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Old 02-09-2011, 03:32 PM   #8
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Originally Posted by Woodsy View Post
BI...

I find it hard to believe that your depth finder (sonar - sound waves) goes off when your boat was painted with radar (microwaves). Especially considering your sonar transducer is located under the waterline of the boat in either the bilge (internal) or external on the transom....

DaveR...

The LIDAR units are not well suited for marine use because of the wave motion.... if you have one of those laser pointers go outside and try to hold it steady on an object approximataly 1/8 to 1/4 mile away. The units that look like binoculars are better, but still difficult to use give wave action and rocking boats.

The handheld Radar units work pretty good and are pretty easy to use, the problem is they emit a cone of radiation and unless you are the only boat in area its hard to prove it was you.

In both instances, the Law of Cosine works in your favor. The accuracy of the unit diminishes exponentially as the angle increases. In other words the units are most accurate when you are directly approaching or departing the radar/lidar unit. As the angle increaes, the speed it records you at decreases. Thats why on the roadways they give you a minimum 5 MPH leeway and thats with an approximate 5 degree angle..... Increase that angle to 10 or 15 degrees off your heading and the accuracy rapidly diminishes!

Woodsy
Woodsy, thanks. I was going to reply to that post.

The reality is the cone diverges (spreads) as it gets farther from the transmitter requiring the operator to ensure they have the correct target. Unlike the road where vehicles are closer together, this is not as big an issue on the water.

However, range is an issue but if the MP presense allows a boater time to slow down, then it gets the same result. I would guess that WinnFlabs is not satisfied unless a ticket is written however.
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Old 02-09-2011, 03:37 PM   #9
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That all said Bear Islander's claims are not only plausible, but I have seen those same effects first hand.
I wonder if it's brand specific? I would have thought the metal housing alone would prevent the intereference from radar. I'd think you have to be fairly close in order for that too happen.

What is MP using for units? Frequency/power?
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Old 02-09-2011, 03:46 PM   #10
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I wonder if it's brand specific? I would have thought the metal housing alone would prevent the intereference from radar. I'd think you have to be fairly close in order for that too happen.

What is MP using for units? Frequency/power?
Very few modern sonar/depth finders have metal housings....most are plastic.

Additionally RF energy can be coupled into the device via the power leads. So a power lead that may be a derivative of the wave length of a particular RF transmitter could help induce interference into the device.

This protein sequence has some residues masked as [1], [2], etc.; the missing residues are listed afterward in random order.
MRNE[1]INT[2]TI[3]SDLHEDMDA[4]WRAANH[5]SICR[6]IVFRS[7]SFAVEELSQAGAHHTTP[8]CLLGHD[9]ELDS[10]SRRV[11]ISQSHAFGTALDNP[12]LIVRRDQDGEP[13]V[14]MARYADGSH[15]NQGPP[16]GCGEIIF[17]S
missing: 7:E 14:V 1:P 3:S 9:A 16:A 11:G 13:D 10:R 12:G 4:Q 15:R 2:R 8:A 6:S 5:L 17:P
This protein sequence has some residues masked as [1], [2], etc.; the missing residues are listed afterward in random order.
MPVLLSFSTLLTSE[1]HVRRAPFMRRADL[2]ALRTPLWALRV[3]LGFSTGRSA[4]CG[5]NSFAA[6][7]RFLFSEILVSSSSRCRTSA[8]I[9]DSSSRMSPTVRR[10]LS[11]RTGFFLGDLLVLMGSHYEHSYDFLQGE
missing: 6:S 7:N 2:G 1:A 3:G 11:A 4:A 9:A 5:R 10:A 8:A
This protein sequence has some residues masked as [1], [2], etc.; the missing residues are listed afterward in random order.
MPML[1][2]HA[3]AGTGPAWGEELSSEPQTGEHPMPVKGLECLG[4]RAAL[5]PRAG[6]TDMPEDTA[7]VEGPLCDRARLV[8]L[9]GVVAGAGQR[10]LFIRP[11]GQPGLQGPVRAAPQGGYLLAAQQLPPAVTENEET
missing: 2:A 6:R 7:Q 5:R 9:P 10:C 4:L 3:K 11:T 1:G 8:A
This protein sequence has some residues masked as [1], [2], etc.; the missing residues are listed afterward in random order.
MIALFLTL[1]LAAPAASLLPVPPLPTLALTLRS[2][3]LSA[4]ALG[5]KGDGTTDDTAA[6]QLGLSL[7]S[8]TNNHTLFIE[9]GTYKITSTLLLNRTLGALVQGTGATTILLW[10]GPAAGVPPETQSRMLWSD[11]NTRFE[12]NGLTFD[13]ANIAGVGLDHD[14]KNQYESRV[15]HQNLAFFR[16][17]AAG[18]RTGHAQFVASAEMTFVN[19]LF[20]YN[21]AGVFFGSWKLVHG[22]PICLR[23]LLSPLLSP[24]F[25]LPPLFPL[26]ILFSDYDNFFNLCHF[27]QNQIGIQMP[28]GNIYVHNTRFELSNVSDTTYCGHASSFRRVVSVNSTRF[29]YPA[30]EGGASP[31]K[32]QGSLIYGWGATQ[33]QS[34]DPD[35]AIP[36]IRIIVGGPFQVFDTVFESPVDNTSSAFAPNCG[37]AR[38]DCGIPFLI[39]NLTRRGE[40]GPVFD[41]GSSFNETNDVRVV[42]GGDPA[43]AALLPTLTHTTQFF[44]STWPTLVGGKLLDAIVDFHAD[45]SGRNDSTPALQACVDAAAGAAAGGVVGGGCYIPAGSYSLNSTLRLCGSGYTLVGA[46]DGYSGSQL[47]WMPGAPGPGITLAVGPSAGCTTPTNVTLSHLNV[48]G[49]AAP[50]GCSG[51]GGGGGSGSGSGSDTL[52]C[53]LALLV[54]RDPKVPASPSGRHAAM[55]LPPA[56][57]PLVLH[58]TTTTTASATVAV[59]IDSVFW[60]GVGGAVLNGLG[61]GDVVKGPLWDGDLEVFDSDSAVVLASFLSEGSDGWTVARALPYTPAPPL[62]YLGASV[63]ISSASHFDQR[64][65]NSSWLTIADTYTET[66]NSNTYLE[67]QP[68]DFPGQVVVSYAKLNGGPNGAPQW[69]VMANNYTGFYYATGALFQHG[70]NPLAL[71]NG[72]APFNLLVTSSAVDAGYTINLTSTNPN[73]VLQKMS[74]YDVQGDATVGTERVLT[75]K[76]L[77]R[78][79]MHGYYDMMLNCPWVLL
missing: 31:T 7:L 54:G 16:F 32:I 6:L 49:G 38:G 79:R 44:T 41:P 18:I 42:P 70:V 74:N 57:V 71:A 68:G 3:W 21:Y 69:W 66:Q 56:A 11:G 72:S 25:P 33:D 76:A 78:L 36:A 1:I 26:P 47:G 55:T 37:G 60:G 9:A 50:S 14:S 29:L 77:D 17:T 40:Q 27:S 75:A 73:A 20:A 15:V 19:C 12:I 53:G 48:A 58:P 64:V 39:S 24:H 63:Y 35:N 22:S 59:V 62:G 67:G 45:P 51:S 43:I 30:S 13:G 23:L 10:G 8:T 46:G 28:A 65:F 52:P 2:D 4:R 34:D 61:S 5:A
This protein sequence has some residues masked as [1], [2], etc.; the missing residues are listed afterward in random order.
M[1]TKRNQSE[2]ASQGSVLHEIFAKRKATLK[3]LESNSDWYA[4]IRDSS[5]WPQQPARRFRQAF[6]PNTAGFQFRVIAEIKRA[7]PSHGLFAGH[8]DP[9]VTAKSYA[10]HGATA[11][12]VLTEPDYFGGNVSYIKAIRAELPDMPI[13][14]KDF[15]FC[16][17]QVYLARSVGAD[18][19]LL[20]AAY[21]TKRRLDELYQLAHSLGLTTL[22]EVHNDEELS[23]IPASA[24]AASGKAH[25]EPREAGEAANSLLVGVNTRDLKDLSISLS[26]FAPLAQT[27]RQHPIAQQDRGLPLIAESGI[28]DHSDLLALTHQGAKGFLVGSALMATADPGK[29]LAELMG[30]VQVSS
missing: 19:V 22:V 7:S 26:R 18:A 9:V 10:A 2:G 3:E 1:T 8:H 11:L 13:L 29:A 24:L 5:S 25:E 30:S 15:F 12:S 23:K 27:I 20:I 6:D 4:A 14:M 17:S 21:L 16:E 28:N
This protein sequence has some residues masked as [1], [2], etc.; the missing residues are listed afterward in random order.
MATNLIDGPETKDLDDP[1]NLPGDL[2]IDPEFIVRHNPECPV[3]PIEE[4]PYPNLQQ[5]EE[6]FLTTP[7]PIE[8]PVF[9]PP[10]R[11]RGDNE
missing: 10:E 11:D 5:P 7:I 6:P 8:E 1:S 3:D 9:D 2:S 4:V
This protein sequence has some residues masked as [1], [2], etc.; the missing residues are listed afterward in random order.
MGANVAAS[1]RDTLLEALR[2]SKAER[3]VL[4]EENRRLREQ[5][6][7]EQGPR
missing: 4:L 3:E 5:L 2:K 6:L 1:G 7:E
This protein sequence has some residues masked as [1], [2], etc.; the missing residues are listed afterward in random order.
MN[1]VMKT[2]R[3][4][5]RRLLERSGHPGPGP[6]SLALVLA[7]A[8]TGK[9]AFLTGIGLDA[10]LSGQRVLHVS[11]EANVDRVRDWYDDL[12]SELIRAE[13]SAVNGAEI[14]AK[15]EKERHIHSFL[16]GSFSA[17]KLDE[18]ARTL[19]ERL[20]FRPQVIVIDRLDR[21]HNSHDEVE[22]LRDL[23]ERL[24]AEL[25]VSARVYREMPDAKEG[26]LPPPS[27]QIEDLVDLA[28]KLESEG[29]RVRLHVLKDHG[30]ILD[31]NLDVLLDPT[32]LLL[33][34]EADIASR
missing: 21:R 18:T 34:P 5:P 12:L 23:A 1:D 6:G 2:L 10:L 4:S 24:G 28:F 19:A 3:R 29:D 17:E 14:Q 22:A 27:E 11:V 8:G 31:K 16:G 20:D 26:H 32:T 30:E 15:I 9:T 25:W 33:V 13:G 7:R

Finally a particular brand of Sonar may have an internal oscillator that is harmonically related to the frequency of the radar unit.

There are multiple ways/reasons that the particular device BI has, or the unique way that it is installed, could induce the particular interference he is seeing.

That's why marine electronics technicians that know what they are doing, and will work for a reasonable price, are a very scarce resource.

Finally this is why I beleive that while BI's claims are rare, they are plausible and verifiable in real world situations.
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Old 02-09-2011, 03:49 PM   #11
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...As a certified radar operator I have had the opportunity to spend many hours operating various radar devices over the years....
Skip, where you a radioman? I started out life as a nuke electrician on fast-attacks. Way back in the day a bunch of the EMs and ETs on board got the ham bug. We all sat for our tests and then had piles of gizmos to make stupid sound transmitters and other annoying toys.

Of course back then we had no money. We had no limits to our imagination on what to make but there was no internet to order stuff online and it was expensive as hell to make any of the really cool stuff.

I shudder to think about what we could do today
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Old 02-09-2011, 03:49 PM   #12
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BI...

I find it hard to believe that your depth finder (sonar - sound waves) goes off when your boat was painted with radar (microwaves). Especially considering your sonar transducer is located under the waterline of the boat in either the bilge (internal) or external on the transom....
RADAR guns put out a lot of energy and can interfear with all kinds of electronic equipment.

I'm not suggesting the underwater transducer picks up the RADAR directly. However the lead from the transducer to the depth finder in the dashboard is very high impedance. And is mostly above the water line. It therefore is susceptible to RFI from The RADAR gun.

The depth finder interprets the RFI hash as multiple depths and the shallow-water alarm is triggered.
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Old 02-09-2011, 03:55 PM   #13
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Originally Posted by Skip View Post